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Ramen has taken over the world and is here to stay. This absolutely lovable Japanese dish has as many versions as there are cooks, and each one is better than the next. Although the instant version is popular in the west, there is no comparison with an authentic bowl of Japanese miso ramen—worth the extra effort. A complex broth, melding meaty bouillon and savory miso paste, creates a beautiful base for its additional ingredients. In ramen, anything goes. Julienne vegetables, chewy noodles, and a soft boiled egg make this soup an incomparably comforting meal.
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Vegetarians and vegans rejoice! Despite the complexity of its flavor, miso is actually vegan, and often gluten-free if it has been fermented with gluten-free grains. Pair it with the powerful force of protein-packed tofu, and you're in for a filling treat. Try our baked miso tofu as part of the meatless Monday train. Don't miss out on these chewy and juicy cubes of flavor, perfect with a bowl of steamed white rice.
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Miso is a true chameleon, expertly blending into a number of cuisines. Lemon miso broth with chickpeas and parmesan showcases the filling nature of nutritious chickpeas, alongside the tangy flavor of fresh lemons and mouth-watering Parmesan cheese. The salty, savory taste of white miso and parmesan is balanced beautifully by fresh herbs used as a garnish, which make this dish a complete and balanced soup, ideal as a light dinner or appetizer.Continue to 9 of 14 below.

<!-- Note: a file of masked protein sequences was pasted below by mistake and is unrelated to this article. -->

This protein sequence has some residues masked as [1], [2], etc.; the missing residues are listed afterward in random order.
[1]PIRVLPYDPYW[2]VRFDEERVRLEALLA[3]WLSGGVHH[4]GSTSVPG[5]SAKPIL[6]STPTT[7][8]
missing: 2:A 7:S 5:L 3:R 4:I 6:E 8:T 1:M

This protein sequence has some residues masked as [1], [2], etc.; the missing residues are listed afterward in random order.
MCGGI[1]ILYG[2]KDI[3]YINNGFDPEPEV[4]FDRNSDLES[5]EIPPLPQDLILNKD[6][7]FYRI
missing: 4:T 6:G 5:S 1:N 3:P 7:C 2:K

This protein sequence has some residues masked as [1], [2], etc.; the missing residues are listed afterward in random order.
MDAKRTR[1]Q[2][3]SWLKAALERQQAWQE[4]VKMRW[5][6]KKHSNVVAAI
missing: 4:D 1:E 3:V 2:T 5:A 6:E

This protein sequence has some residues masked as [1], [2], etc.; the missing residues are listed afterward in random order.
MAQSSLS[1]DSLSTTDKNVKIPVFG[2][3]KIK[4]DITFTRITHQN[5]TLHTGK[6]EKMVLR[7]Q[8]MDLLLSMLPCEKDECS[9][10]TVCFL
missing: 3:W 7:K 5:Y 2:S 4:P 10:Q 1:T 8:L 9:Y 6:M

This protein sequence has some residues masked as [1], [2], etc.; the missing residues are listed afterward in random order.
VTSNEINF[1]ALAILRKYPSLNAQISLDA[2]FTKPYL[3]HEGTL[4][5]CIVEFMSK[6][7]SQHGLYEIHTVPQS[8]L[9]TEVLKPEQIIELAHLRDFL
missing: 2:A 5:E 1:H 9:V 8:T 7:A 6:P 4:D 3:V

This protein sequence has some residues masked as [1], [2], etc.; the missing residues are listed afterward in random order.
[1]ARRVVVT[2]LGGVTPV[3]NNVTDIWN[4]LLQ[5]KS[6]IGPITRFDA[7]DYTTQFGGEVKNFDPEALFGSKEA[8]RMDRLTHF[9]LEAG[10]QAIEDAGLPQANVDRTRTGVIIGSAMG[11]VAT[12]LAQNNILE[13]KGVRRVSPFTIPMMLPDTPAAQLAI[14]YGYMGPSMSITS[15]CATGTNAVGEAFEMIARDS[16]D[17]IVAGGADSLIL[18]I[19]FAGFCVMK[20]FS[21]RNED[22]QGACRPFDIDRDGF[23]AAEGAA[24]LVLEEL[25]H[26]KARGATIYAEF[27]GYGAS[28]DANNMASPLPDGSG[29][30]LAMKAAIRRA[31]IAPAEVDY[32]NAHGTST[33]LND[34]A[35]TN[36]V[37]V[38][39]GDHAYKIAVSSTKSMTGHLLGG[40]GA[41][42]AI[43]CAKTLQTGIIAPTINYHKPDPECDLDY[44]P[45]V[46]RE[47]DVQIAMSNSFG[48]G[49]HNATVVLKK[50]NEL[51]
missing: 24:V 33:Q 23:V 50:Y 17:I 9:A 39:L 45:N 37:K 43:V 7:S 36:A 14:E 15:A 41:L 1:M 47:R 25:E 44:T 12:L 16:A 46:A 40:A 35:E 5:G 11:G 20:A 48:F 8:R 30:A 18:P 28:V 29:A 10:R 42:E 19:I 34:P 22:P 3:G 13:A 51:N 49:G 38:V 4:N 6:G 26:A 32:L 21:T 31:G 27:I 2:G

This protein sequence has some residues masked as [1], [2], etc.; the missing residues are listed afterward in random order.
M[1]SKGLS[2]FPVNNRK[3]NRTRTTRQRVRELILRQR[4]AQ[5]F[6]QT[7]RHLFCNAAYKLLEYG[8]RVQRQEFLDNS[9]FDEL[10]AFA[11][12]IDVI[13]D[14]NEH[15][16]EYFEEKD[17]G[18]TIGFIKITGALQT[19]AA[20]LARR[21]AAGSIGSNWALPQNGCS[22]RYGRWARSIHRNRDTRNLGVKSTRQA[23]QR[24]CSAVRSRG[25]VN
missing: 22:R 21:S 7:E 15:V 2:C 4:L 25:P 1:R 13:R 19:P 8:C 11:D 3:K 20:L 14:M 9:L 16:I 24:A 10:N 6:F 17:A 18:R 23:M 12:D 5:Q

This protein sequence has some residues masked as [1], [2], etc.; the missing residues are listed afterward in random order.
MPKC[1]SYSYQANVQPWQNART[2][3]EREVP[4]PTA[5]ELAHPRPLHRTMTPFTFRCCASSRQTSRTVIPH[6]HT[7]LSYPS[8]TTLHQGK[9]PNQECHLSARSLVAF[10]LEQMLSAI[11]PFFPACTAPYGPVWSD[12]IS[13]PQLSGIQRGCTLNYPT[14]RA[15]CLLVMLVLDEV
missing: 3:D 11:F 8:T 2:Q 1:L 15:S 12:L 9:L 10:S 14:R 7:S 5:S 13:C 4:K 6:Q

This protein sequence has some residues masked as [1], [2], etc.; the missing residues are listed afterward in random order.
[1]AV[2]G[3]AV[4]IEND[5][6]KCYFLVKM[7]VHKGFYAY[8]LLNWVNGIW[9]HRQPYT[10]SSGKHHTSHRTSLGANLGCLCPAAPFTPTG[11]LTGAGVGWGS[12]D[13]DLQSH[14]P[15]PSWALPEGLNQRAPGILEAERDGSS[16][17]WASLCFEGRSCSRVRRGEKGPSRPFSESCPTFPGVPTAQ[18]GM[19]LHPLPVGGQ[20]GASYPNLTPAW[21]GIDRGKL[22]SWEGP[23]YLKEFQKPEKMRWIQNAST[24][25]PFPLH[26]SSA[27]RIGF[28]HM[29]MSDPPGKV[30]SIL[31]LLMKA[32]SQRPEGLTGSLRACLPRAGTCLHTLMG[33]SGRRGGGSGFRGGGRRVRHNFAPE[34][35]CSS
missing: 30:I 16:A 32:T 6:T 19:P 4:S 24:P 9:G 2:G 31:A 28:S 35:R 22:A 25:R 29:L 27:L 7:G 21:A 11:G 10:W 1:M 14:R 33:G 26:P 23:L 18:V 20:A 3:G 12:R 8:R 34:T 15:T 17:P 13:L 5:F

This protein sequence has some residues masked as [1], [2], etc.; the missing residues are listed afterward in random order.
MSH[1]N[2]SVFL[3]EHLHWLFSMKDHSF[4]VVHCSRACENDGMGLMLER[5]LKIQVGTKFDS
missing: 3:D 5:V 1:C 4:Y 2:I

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The rich flavor and texture of pork is the perfect base for this sweet and thick sauce of savory miso and sweet honey. Combined with other classic miso pairings like ginger and sesame oil, our miso and honey glazed pork results in juicy thin strips of pork, meant to be wrapped in fresh lettuce or served with a simple side of rice.
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These lentil and quinoa bowls have had a miso makeover, making them just a touch different than your standard harvest bowl. What’s more, the basic recipe can be tailored to meet your preferences. If lentils are not your thing, try crumbled tempeh or cannellini beans instead. Use escarole instead of kale, and toss it into the mix. In this bowl, East meets West with the add-ons, like the suggested Hispanic tomato-based sofrito, or perhaps a few yuca chips to add some crunch.
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Rope-like udon noodles hold strong in this soup, complemented by miso and other classic Japanese ingredients. It’s a total home run, so don’t be surprised if you make it a routine recipe.Continue to 13 of 14 below.
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Our creamy and flavorful vegan miso gravy is as rich and decadent as the classic gravies made with pan drippings and butter. Combine miso with tangy nutritional yeast, the "Parmesan" of vegan cooking, and you've got an amazing and incredibly easy-to-make sauce to go on anything and everything. Think roasted potatoes, steamed rice, baked tempeh, air-fried tofu, roasted vegetables, or biscuits.
Dimidi E, Cox SR, Rossi M, Whelan K. Fermented foods: definitions and characteristics, impact on the gut microbiota and effects on gastrointestinal health and disease. Nutrients. 2019;11(8). DOI: 10.3390/nu11081806